As blokes, many of us have to deal with the daily or weekly ritual of cleaning our faces and removing the hairs that just continue to come back regardless of what you do. It takes time, costs money and if we don’t do it people may think we’re “letting go”.

We’ve been using three different shaving options, we’ve cut ourselves, we’ve been afraid and we’ve never had better shaves in our lives. Let’s look at how they stack up.

The Manual Shaver

We’ve been using the Dollar Shave Club for some time, for $10 or less you can receive new blades sent to your door each month, quad, tri or dual blade shavers. Add shaving cream and away you go. They’re safe, cheap and easy to use. This is the most common way of shaving with the likes of Gillette likely the top of this game, just not as cheap as others. What we dislike about razors that are quad, tri or giga blade is that while they do really well on fine hair, they catch and clump easily. We’ve all been there when you’re beating the thing on the side of the sink to clean it out.

Price: Low

Risk: Medium

Difficulty: Medium

Quality of Shave: 7/10


The Single Blade

The razor pictured above is a Muhle R41 double edged razor. It is weighted, strong and requires assembly. It takes the traditional razor blade and adds a handle. It’s the scariest thing we’ve put to our throats but with a little confidence it will prove that quad-blade shavers are not necessary. It was a little scary to assemble, you don’t want to slice your finger off while adding the blade. While shaving though you need to treat the blade with respect, let it do the work and watch it clean the hair off your face in a single stroke. It’s easy to clean and ten replacement blades will cost you $10. During our first shave we did see some blood gracefully slide down our face but two days later on a second attempt it was just fine. Don’t be nervous with a blade.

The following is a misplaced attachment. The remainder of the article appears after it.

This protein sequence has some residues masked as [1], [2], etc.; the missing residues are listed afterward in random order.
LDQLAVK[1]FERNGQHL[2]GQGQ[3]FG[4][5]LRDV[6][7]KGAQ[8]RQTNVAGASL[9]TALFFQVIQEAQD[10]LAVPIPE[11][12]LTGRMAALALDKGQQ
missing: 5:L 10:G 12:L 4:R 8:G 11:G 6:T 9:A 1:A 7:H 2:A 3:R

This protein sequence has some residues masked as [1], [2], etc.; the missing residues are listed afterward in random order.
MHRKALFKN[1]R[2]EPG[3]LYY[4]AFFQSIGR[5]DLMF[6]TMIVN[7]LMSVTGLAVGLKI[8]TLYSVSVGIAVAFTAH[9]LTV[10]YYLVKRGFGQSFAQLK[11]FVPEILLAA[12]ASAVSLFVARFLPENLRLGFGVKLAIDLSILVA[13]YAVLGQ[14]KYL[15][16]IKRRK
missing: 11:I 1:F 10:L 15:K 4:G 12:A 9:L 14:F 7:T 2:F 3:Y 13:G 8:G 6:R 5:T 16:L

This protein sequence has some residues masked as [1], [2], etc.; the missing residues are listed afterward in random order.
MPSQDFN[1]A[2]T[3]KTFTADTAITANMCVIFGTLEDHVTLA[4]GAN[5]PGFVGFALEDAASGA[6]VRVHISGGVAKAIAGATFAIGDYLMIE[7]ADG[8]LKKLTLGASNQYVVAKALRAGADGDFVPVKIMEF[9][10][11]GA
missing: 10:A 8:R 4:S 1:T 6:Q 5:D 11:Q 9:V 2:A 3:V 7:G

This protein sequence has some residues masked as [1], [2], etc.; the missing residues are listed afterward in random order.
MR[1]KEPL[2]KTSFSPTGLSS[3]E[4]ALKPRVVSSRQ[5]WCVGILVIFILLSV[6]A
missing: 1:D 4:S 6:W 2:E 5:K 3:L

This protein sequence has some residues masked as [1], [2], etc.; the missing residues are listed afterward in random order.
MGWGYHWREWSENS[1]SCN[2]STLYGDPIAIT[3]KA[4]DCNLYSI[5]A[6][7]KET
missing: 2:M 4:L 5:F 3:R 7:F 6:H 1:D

Price: The R41 is expensive at $62 (via GentSac) but the blades are cheaper than even the Dollar Shave Club.

Risk: High

Difficulty: High

Quality of Shave: 10/10

The Electric Shaver

When this writer first shaved as a teen the journey went from a single blade disposable razor and straight to an electric razor. It was disappointing, didn’t shave every hair and ran out of batteries quickly, plus it needed to be emptied often. Electric shavers have evolved and lately we’ve been testing the Panasonic ES-LV9N. This beast from Panasonic has five blades with a flex head designed to chew on any hairs it can grab. It self cleans, can be used in wet or dry conditions and essentially anywhere. At $599 it is a large investment, so does it do a great job? For this writer, no. If you have relatively light hair and NONE below the chin/jaw line then this is likely going to suit you just fine. On the neck area though and with course hair the electric shaver is still very poor at grabbing and slicing the hair and in every attempt left me with a razor in the hand to get to the hairs that the electric shaver refused to touch.

Price: High

Risk: Low

Difficulty: Easy

Quality of Shave: 4/10


In Summary

For us blokes shaving is part of life whether we like it or not. Some can only grow a few whiskers and others regrow a beard by 5pm. Choosing the right option isn’t easy and they all have their benefits and failures. The good thing is that most options don’t cost a lot to experience. Our only advice with electric shavers is to ask the store what their return policy is before you lay down the cash.